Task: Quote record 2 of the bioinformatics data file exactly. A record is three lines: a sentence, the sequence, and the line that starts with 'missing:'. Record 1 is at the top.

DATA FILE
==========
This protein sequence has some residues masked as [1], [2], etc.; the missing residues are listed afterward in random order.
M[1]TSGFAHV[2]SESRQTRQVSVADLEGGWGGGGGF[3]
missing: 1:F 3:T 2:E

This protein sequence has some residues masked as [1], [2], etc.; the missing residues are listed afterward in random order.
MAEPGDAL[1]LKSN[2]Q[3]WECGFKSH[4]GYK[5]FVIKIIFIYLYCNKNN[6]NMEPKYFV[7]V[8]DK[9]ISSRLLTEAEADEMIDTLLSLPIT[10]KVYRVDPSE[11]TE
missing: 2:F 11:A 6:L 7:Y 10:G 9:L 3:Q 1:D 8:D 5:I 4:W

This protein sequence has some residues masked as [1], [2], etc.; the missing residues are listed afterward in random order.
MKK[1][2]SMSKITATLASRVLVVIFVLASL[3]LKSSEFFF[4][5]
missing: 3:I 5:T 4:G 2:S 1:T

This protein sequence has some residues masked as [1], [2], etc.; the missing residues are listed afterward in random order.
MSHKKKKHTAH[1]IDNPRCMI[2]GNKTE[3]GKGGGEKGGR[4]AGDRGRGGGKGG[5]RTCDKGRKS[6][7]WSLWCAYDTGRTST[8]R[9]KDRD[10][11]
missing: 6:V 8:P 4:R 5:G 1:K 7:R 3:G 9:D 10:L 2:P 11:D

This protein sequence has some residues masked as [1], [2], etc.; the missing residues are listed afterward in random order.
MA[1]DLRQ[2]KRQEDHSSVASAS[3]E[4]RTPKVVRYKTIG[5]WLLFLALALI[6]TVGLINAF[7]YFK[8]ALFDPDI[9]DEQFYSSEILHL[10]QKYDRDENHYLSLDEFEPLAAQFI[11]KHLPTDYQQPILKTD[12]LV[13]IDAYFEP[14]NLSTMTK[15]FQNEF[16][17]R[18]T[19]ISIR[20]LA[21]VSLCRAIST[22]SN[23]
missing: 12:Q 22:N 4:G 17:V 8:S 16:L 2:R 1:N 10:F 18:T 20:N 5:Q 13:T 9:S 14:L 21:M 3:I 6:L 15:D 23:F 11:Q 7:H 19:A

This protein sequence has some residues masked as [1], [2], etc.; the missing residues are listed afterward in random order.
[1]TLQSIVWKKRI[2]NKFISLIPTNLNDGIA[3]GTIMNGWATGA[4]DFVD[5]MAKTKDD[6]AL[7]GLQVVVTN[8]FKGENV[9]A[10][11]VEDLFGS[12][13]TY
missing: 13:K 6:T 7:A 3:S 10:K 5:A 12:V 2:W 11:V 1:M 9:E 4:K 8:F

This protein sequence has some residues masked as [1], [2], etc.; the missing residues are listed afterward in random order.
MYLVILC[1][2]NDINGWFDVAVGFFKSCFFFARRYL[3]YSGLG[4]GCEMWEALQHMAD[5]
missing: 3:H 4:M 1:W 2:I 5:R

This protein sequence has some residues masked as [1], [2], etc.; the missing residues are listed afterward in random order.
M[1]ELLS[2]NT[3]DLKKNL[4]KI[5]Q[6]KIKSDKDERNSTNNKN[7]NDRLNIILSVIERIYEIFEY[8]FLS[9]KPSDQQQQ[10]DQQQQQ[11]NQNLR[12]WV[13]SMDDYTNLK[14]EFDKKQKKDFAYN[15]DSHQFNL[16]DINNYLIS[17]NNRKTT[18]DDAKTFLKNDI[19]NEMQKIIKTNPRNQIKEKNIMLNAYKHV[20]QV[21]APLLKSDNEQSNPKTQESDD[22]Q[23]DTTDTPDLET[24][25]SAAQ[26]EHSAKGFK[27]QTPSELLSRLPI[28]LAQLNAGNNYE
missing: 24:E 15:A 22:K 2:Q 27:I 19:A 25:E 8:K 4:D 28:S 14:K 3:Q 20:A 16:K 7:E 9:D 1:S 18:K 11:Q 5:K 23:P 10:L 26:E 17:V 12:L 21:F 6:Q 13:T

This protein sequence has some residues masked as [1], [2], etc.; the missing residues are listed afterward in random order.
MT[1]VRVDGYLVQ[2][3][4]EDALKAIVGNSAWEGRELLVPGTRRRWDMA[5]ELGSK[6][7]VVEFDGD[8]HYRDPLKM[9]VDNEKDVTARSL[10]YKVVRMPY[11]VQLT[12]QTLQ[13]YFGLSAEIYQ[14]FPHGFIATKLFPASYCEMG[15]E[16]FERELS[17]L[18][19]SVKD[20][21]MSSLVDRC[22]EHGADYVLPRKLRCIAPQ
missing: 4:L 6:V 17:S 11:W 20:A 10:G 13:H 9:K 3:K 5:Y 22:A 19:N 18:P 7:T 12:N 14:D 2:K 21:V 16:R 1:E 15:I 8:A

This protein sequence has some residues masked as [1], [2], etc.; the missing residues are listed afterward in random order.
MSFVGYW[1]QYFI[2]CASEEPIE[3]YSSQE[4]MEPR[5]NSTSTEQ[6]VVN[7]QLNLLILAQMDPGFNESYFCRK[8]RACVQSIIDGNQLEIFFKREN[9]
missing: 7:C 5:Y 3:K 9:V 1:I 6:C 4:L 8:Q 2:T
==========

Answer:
This protein sequence has some residues masked as [1], [2], etc.; the missing residues are listed afterward in random order.
MAEPGDAL[1]LKSN[2]Q[3]WECGFKSH[4]GYK[5]FVIKIIFIYLYCNKNN[6]NMEPKYFV[7]V[8]DK[9]ISSRLLTEAEADEMIDTLLSLPIT[10]KVYRVDPSE[11]TE
missing: 2:F 11:A 6:L 7:Y 10:G 9:L 3:Q 1:D 8:D 5:I 4:W